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Understanding The Differences Between Debian & Snap Packages [Ubuntu]

There's generally two different types of package format available in Ubuntu, one is Debian package and the other is a snap package.

But before we understand the difference between the two, what are packages?
A package is a type of archive file that contains all of the files necessary to make a set of related features or command work.

For example, a package may contain executable files or even source code. An example of a package format is Android apk format, most of the application you download on android usually ends with the apk format; the apk is compressed archive file that contains the files necessary to make the application work correctly. On the other hand, Because Ubuntu is a fork of Debian, it uses the Debian package as its main package and the package names end with .deb.

Now that you have a basic understanding of packages, let's get back into...

The Differences Between Debian & Snap Packages

Debian packages are the main type of packages in Ubuntu, it is inherited from Debian distribution when Ubuntu was forked from Debian.

Debian packages are what you have probably been installing ever since you got your Ubuntu server up and running. While Debian packages are the norm in Ubuntu, they come with some drawbacks...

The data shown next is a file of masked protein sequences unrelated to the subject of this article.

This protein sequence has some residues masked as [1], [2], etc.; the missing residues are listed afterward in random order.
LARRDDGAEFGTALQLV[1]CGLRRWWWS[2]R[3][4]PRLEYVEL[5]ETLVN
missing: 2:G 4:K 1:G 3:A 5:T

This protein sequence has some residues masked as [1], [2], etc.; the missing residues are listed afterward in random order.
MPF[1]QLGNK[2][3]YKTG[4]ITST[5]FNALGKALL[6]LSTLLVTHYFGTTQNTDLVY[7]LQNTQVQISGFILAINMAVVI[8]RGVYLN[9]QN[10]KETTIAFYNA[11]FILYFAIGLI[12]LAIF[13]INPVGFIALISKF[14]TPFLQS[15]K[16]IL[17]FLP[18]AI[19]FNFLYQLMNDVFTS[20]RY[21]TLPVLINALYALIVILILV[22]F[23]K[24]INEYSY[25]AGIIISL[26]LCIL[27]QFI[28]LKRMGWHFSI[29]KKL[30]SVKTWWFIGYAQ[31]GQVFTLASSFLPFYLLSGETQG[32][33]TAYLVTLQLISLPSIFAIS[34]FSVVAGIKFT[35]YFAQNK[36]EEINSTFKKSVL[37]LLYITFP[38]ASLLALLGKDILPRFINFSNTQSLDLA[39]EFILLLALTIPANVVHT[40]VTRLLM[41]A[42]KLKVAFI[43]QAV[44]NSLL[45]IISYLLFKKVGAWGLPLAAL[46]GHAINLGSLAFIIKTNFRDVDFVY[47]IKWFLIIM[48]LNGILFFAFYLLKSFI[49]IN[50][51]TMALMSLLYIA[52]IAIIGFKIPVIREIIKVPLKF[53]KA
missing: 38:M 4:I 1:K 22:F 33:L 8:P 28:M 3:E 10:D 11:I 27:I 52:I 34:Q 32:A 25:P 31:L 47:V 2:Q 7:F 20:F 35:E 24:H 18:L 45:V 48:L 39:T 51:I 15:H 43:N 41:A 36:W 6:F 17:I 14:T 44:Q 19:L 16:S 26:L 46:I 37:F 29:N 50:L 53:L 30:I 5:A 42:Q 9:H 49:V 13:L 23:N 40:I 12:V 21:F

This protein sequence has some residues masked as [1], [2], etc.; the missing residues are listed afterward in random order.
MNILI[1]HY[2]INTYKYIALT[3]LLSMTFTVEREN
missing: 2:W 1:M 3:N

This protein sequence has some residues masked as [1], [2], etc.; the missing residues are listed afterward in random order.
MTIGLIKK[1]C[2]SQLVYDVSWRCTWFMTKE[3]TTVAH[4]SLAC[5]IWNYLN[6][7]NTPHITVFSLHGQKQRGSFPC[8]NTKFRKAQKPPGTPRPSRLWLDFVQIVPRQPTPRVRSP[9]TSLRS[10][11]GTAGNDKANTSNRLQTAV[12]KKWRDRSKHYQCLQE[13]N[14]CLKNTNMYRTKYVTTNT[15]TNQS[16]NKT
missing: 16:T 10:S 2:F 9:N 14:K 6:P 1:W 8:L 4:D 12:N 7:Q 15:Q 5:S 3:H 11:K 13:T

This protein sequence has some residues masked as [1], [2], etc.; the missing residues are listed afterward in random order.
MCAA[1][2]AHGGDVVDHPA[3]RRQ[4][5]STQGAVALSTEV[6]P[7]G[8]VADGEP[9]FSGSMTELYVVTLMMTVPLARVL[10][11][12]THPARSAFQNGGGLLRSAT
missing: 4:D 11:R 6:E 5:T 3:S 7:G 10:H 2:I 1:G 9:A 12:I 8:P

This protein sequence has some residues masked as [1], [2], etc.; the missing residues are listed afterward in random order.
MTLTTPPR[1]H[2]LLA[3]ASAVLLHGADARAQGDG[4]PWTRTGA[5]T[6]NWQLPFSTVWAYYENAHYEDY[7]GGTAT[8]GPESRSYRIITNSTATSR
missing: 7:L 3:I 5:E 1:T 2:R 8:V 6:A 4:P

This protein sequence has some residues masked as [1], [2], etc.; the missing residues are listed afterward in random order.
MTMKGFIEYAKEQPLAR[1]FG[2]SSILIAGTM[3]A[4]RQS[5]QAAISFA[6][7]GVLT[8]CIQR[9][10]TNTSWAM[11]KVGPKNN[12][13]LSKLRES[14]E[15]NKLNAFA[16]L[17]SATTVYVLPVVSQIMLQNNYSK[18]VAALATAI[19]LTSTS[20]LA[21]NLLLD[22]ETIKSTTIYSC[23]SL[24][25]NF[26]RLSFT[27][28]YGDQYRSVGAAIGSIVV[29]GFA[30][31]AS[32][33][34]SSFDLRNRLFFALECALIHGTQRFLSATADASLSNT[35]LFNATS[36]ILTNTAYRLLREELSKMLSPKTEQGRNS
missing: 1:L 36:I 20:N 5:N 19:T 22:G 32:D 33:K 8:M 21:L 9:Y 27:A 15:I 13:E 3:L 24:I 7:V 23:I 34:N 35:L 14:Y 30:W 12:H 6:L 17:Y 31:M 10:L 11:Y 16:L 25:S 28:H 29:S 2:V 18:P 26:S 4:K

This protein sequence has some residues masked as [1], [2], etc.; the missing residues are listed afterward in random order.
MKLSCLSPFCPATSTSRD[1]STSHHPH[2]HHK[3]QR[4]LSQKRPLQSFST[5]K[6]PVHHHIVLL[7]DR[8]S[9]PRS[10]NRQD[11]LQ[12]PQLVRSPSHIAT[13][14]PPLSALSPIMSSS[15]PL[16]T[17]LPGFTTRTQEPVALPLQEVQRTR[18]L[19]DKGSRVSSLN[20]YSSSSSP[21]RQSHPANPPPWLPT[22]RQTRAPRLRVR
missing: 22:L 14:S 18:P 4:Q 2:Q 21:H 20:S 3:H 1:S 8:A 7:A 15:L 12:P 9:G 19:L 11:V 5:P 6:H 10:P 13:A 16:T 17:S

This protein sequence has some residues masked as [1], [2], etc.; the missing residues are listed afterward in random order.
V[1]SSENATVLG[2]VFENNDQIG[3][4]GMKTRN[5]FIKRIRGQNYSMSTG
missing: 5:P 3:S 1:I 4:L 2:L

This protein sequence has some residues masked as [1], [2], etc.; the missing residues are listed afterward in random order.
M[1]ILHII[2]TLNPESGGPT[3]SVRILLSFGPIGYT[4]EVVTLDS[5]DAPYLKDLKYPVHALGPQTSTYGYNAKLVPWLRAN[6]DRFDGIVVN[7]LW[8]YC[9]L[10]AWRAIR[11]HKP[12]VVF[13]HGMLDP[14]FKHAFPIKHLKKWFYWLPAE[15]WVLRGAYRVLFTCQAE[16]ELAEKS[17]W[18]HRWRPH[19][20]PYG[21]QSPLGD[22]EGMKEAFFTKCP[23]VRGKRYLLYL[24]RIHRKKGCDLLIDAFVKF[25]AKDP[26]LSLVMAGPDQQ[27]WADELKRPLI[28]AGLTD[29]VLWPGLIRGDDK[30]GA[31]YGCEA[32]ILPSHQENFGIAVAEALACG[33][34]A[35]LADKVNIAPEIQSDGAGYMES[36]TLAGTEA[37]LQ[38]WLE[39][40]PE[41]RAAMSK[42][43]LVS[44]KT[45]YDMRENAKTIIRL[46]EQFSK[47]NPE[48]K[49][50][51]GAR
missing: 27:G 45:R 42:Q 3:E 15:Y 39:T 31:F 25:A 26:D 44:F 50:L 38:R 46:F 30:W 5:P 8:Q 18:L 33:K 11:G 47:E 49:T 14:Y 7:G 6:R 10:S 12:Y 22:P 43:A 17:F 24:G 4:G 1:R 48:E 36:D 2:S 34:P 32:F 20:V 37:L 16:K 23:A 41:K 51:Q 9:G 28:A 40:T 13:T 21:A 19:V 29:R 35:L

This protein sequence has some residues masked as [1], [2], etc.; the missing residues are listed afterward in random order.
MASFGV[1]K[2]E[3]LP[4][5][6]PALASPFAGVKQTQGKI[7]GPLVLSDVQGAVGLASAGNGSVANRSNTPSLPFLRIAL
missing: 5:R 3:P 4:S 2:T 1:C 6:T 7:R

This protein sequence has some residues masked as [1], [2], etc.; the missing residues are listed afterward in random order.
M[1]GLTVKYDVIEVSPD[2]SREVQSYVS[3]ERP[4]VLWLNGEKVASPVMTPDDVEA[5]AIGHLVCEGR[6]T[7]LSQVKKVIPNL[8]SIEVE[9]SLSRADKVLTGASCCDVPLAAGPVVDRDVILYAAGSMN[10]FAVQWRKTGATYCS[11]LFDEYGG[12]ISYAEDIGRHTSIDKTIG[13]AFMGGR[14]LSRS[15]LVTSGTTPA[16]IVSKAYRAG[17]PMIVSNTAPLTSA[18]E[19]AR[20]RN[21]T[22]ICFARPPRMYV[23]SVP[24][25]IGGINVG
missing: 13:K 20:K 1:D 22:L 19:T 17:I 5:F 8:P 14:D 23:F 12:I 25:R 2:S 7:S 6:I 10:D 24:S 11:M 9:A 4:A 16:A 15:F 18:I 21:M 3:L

Firstly, software updates are usually delayed until the next release of the distribution is available which if you ask me, doesn't make sense! If you want a version of MySQL that's newer than what your current release of Ubuntu features, you would have to wait until the release of the distribution.

Secondly, the entire distro is made up of Debian packages, the Linux kernel, libraries, system packages, software applications are all Debian packages. While this may seem like a smart move in the sense of maintenance, it tends to be more problematic, and here is why:

Any other software packages (for example, PHP, Apache, Nginx, e.t.c) you'll be installing are also Debian packages and it may conflict with the system packages, for example, if a software depends on system packages and the packages get corrupted, the software would also fail. This isn't something you'll encounter as the maintainer of Ubuntu pay great attention to this.

This is where the other type of package comes into play...

The Snap Package:

The snap package or simply snaps is built to stand out from the underlying Debian packages while not interfering or depending on it in any way. The snaps are built to overcome the Debian package issues, for example:

It doesn't conflict with your system packages and you can finally have a newer version of an application without waiting for the next release of the distribution. Snaps come with its not so downside too:

  • They are larger packages, and this is due to the fact that they include the application together with the libraries needed in one single package, but honestly, they are not that large and shouldn't cause an issue with disk space, but this would depend on the package you are installing
  • Major packages aren't available in snaps yet

Which Should You Use?

If what you are trying to install isn't available in Snap format, then you should fall back to the standard Debian packages. Snaps are still gaining the ground and not all software manufacturers have migrated to snap just yet.

You can learn more on how to download, search and install snap packages in this guide: Installing, Removing and Search Software Packages